From George Osborne’s peculiar stance to Boris Johnson’s humour laden speech, this week’s Conservative party conference has undoubtedly had many memorable moments. Most importantly, and also most fascinating of all was David Cameron’s speech. One of his passages went as such:
And today, that means entering those no-go zones, where politicians often don’t dare to venture. It means taking on our big social problems…entrenched poverty, blocked opportunity, the extremism that blights our communities…that is what fires me up. Not pounds and pence, plans and policies, but people.
For a PM often derided as being a ‘neoliberal’, this speech almost appeared to suggest otherwise. In my eyes this speech was one that oozed of social liberalism, which is what the Labour and Liberal Democratic parties are traditionally renowned for championing in the UK. I must confess I’m not the only one who made this observation. Andrew Grice, Helen Warrell and perhaps most controversially Dan Hodges pointed out that Cameron made an effort to satisfy voters outside of his own base.
He was making a pitch to the centre ground.
However, he leads a party which is cutting child tax credits and has redefined what the word poverty even means, so it is both bemusing and perhaps premature to label the Conservatives as a moderate party. They are anything but. The Times today described Cameron’s speech as:
Pulling another Blair trick: get the party to stand for things it doesn’t love…Labour has left the space and Mr. Cameron has said “thank you, I’ll have that.
So what has made this realignment possible? Two things:
Firstly, the progressive decline of Liberal Democrats has created a void in the supposed “centre ground” of politics. The party which prided itself on “giving Labour a head and the Tories a heart” without saying anything themselves might never reach its former glory again. If the Conservatives can keep their (emphasis on the word keep) promises on increasing housing and reducing (real) poverty, then it is hard to envisage an election defeat.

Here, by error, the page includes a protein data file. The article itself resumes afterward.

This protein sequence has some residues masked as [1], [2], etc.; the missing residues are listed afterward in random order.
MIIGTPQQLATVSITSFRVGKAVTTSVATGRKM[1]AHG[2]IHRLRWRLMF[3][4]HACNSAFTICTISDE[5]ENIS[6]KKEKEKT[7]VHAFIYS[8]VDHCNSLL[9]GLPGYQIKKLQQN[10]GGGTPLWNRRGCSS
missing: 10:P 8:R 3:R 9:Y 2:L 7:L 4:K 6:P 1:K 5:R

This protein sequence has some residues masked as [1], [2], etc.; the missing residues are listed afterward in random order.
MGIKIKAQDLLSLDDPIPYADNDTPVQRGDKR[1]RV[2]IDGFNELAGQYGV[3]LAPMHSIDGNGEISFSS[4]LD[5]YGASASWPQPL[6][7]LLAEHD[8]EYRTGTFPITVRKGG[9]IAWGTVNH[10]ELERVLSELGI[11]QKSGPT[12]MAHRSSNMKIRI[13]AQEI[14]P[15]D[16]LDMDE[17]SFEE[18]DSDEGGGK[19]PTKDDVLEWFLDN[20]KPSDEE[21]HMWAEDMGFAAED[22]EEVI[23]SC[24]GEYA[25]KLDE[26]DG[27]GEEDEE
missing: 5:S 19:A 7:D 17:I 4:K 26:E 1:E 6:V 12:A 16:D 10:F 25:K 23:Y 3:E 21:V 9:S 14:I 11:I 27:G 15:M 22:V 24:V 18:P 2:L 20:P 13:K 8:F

More importantly, the election of Jeremy Corbyn as Labour’s new leader has left many in the Parliamentary Labour Party and a small yet vocal amount of past voters disenchanted with him and the direction the party is going in. Let me start by mentioning that I applaud this “old” Labour resurgence because at least with Jeremy Corbyn’s election there are no longer any mixed messages. There is a clear distinction between his party and the Tories. This however, has come at the cost of inflaming some in the Labour party who look back more fondly upon their time in Government. Unfortunately for them Labour is now far different from the party it used to be. This is the demographic Cameron may have succeeded in winning over with his speech.
What often makes a party leader not just a leader and a Prime Minister is to extend your appeal to beyond your own party. Often this means compromising and changing your party’s core values. Tony Blair did that by rescinding Clause IV (which was essentially an endorsement of socialism) and subsequently wooed Conservatives to vote for him. The result? 418 seats and 2 million more votes. Ever since then Labour has continued to lose seats, (although one must note that this most recent election saw increase in votes for the party).
David Cameron did not use the word “centre ground”, rather he chose to use “common ground”, a semantic difference but one that made his speech sound more inclusive. Him and his party now have an opportunity; to extend his hand to Blairite wing of Labour and to tighten his party’s grip on Britain in 2020. I think if Blair had made this very same speech a decade ago no-one would have batted an eyelid, and that says a lot.
Agree, disagree? Drop a comment below.